My new sandwich obsession, the Danish Smorrebrod, a wonderful openface treat; this one's loaded with seafoods and fresh veggies on a slice of rye bread. This also makes a delicious appetizer, and I make extra of the cucumbers to enjoy in salads as well.
An Andreas Viestad recipe, one of my favorite chefs! This one is from his television cooking show, and has a deliciously different flavor. If you can't find fresh porcini mushrooms, the recipe does allow for a pound of white (button) mushrooms plus 2 ounces of dried porcinis.
And don't skip the delicious garnish!
This dish has nearly all of my favorites. It's a tiny bit spicy with ginger and jalapenos, and absolutely loaded with fresh herbs; the cashews make it a delicious light vegetarian lunch. I like to use fettuccine, but any similar pasta would work. And, for more "punch", I actually use serrano peppers instead of the jalapeno. Cook time includes toasting of cashews and the pasta prep. This recipe is adapted from another published in "Spring: Recipes Inspired by Nature's Bounty" by Joanne Weir.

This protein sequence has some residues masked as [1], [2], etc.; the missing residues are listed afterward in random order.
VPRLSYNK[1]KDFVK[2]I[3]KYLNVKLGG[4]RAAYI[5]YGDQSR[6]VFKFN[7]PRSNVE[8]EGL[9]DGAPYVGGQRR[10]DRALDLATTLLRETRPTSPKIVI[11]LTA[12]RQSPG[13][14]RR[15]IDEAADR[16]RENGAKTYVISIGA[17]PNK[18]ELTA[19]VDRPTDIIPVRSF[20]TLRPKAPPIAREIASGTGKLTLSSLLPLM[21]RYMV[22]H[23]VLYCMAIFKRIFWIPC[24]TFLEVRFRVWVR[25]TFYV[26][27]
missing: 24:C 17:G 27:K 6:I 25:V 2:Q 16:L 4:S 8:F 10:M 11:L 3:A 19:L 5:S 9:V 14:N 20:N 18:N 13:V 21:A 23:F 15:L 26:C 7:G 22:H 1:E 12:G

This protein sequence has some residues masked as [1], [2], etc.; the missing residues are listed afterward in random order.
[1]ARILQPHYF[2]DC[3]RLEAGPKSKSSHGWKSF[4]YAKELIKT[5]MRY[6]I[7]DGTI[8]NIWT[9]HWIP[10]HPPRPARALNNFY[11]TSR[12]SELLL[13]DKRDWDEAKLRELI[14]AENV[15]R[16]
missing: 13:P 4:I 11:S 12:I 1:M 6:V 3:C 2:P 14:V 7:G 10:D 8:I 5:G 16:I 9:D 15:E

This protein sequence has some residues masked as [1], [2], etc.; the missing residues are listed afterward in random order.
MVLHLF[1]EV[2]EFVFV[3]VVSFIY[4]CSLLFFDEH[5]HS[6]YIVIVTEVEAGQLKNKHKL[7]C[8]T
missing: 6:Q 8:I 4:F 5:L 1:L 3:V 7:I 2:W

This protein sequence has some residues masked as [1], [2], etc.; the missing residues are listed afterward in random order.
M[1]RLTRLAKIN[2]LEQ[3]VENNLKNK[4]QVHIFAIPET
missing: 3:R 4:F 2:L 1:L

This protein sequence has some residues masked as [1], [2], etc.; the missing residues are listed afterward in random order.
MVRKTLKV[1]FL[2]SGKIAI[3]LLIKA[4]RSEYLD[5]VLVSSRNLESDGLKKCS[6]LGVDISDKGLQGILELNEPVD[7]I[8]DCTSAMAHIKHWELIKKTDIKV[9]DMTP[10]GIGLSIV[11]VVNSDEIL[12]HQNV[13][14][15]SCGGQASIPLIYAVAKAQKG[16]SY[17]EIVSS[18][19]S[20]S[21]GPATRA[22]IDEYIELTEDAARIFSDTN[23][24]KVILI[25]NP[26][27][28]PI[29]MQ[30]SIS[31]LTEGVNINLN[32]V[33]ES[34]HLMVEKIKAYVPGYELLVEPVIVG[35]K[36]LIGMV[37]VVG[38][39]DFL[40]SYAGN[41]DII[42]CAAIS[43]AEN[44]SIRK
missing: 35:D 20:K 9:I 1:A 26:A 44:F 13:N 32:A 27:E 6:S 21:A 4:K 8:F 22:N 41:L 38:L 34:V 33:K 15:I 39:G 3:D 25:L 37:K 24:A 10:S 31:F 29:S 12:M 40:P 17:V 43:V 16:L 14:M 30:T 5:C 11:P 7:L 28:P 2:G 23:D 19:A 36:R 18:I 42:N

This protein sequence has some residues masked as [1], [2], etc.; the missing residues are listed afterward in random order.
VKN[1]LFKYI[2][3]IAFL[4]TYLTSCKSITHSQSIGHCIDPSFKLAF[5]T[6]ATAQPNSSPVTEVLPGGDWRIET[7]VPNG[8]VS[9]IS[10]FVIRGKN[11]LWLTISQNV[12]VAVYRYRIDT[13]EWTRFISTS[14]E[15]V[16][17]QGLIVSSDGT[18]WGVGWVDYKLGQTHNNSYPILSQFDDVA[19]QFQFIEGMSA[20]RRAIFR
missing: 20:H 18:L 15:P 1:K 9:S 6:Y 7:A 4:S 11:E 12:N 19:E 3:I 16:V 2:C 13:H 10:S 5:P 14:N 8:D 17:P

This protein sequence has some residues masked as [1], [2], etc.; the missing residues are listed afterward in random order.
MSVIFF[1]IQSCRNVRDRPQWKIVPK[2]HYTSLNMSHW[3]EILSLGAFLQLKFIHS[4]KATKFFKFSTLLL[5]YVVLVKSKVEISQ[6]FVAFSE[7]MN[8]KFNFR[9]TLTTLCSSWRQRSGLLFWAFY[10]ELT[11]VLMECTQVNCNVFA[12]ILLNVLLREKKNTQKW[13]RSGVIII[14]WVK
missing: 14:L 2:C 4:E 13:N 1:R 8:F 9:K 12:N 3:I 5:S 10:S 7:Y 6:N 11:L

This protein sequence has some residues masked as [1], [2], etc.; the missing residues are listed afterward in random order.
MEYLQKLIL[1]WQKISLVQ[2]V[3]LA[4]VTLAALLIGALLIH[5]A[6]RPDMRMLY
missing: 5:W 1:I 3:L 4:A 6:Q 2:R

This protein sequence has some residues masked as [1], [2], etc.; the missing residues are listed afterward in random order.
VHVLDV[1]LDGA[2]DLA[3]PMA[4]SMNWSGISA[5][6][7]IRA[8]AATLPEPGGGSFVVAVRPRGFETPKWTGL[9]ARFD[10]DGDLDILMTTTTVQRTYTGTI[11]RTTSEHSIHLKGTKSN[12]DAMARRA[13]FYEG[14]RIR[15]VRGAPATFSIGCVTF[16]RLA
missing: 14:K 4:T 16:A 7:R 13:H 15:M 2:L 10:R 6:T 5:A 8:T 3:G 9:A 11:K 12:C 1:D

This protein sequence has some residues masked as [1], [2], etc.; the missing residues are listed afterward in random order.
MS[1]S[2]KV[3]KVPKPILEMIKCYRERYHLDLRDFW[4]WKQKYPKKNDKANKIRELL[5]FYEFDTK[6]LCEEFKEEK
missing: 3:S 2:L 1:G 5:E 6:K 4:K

A refreshing change from the usual pasta salads... I like to make this a day ahead so the flavors have time to really meld together. Makes a great light and cool vegetarian lunch! Cook time is approximate for cooking of pasta.
Refreshing, tangy, sweet and no-fat all in one! I love this recipe; it's wonderful on plain baked or grilled chicken or fish, and perfect with cheese quesadillas. I'm guessing that it would be a different and delicious accompaniment to lamb, also. Plus, it keeps well; the lime juice helps the apple to remain fresh-looking.